Barron's on Amazon: Mastery of the Obvious

Barron's on Amazon: Mastery of the Obvious

Barron's on Amazon: Mastery of the Obvious

Moneybox
Commentary about business and finance.
June 2 1999 6:38 PM

Barron's on Amazon: Mastery of the Obvious

It was a by-now typical and wonderfully schizophrenic Wednesday on Wall Street, as tech and Internet stocks opened slightly up, almost immediately plummeted, and then rallied sharply before selling off a bit at the very end of the day. All of which is to say only that if you really think you can make money day trading, you're nuts.

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Perhaps the most interesting move of the day was that of Amazon.com, which finished up more than six points at $112 a share after earlier dipping as low as $98. There were lots of traders on the Street--and lots of reporters who uncritically repeated what they said--who argued that if Amazon fell below $100, you'd see a massive sell-off as those flighty Internet investors ran for the doors. Instead, a host of buyers stepped up, demonstrating yet again that assuming that the market really cares about artificial signposts like that $100 mark is a recipe for disaster.

Still, Amazon is down almost 50 percent from its all-time high, and today's gains put it about where it started at the beginning of the week. The stock has been hit hard by what appears to be a more general--although perhaps temporary--shift in sentiment away from Net stocks. It also took it on the chin this weekend from Barron's, with its Amazon.bomb cover.

That the Barron's article did hurt the stock is inarguable, since in pre-market trading on Tuesday (the first day of trading after the article appeared) the stock was down nearly ten points. The interesting question, though, is whether it was the actual substance of the article--that is, the arguments presented in it--that provoked selling, or whether we were simply witnessing a classic negative feedback loop, which is to say that people sold because they assumed that other people were going to sell. Unsatisfying an explanation as it may be--after all, does anyone ever sell if they're expecting everyone else to buy?--the latter seems more reasonable than the former. That's because in terms of substance, there was absolutely nothing in the Barron's article that was new.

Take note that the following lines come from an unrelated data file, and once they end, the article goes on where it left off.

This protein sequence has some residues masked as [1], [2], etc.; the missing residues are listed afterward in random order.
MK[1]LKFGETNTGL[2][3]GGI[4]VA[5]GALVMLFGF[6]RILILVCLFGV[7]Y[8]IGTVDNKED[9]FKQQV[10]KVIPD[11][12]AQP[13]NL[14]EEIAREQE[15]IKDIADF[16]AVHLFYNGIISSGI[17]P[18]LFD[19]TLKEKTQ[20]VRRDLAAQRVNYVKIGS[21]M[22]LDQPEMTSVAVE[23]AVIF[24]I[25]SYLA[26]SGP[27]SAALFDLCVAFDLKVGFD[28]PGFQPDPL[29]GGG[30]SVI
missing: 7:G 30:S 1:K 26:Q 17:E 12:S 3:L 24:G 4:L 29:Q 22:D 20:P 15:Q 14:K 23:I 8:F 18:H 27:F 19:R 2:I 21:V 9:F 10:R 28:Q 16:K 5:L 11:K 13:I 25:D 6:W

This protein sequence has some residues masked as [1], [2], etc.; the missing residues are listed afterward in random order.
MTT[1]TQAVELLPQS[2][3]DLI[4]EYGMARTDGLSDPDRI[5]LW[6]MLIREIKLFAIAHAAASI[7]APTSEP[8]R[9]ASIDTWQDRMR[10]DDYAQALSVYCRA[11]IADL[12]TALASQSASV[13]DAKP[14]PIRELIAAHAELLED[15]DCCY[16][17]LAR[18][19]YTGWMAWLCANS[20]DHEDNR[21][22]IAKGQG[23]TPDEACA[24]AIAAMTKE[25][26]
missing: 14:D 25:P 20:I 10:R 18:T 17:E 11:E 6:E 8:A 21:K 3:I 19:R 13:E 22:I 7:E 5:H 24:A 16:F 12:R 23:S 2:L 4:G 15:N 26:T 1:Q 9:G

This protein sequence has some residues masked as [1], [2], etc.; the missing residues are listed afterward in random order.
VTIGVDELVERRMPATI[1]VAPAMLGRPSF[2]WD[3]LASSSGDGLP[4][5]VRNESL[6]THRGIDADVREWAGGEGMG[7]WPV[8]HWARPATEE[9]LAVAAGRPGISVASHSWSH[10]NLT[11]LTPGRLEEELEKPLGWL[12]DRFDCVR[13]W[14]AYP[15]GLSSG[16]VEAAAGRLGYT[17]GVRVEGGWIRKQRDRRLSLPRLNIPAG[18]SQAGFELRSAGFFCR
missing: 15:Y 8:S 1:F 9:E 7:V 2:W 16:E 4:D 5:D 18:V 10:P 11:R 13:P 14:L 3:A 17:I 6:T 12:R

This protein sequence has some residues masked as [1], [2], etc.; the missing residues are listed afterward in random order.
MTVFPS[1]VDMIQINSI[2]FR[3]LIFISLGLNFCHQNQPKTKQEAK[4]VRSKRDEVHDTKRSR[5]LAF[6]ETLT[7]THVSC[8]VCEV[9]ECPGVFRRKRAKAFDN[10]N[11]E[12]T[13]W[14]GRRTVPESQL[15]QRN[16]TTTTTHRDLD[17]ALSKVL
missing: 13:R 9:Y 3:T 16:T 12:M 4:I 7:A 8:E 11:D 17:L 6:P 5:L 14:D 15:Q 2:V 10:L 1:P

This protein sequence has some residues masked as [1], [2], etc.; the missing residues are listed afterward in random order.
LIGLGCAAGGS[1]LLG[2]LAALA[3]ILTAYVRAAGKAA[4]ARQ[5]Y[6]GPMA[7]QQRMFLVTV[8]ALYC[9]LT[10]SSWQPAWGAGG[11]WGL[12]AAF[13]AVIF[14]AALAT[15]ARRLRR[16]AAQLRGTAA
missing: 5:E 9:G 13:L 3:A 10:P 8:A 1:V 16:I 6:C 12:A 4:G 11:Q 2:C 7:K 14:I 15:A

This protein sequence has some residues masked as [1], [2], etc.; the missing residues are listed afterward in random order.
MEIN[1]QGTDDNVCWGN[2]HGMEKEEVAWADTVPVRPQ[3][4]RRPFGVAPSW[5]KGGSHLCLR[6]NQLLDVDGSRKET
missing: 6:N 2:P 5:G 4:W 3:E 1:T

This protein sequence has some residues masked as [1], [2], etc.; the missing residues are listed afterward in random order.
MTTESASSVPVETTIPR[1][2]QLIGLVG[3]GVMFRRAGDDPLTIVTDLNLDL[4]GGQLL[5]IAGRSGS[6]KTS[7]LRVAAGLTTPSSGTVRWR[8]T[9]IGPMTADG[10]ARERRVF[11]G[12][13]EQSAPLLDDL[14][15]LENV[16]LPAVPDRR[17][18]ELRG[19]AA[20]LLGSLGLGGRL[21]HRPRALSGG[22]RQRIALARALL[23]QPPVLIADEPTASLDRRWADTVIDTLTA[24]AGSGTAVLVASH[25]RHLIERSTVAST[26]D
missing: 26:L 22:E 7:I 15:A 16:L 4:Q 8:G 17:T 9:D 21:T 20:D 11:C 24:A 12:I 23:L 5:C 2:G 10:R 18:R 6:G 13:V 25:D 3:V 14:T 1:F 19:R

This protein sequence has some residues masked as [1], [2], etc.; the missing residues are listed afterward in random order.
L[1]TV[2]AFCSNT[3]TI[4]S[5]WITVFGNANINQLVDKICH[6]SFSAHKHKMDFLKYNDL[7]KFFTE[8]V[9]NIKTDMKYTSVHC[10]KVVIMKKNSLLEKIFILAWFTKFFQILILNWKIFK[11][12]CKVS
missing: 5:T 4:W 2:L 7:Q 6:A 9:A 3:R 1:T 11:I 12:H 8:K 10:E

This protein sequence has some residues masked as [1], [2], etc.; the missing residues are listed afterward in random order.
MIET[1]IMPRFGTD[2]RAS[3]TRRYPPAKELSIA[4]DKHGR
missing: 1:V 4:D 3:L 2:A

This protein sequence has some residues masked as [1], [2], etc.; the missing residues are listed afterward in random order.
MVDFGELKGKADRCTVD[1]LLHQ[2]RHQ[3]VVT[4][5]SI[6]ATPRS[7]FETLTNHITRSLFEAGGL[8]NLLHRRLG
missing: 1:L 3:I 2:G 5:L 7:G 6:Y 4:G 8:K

As more than a few people have already pointed out, Barron's has been negative on Amazon for so long that its attacks on the stock have very little credibility. They're about as surprising and as enlightening as Bill Bennett's attacks on Clinton. But even for Barron's, this weekend's performance was disappointingly repetitive. Low barriers to entry, lots of spending on marketing, too much spending on warehouses, fierce competition from Barnes & Noble: Is there anyone who read this article who didn't know all the details of the indictment?

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More to the point, is there anyone who owns Amazon who doesn't know those details? Look, at this point it's not just small investors and nutty day traders who own Amazon. Institutions have large stakes in the company. When Amazon wanted to raise $1.2 billion in a convertible bond offering, the offering was oversubscribed immediately. The mere mention of Amazon's becoming interested in a new product sector--like pets--is enough to freeze investors who are thinking of putting money into companies in that sector.

The fact that institutions are investing in Amazon is not proof that its stock price is reasonable, since there's no evidence that institutions are collectively more intelligent than small investors. But it does suggest that you can invest in Amazon with eyes wide open, since we can assume that large mutual funds wouldn't invest in a company without at least considering the issues that Barron's raises.

In the end, what's most frustrating about the Barron's piece is not the critique of Amazon per se. It's the implicit assertion that the company's shareholders are so deluded that they haven't even considered the most obvious problems that Amazon might face. Markets are clearly subject to manias and panics. But when thinking about the price of a stock, the prima facie assumption should be that it's probably closer to being right than it is to being wrong. That, after all, is what it means to say that markets are, in general, efficient. Barron's governing assumption instead is that most stock prices are not just wrong, but incredibly wrong. And when you begin there, it's very difficult to end up in the right place.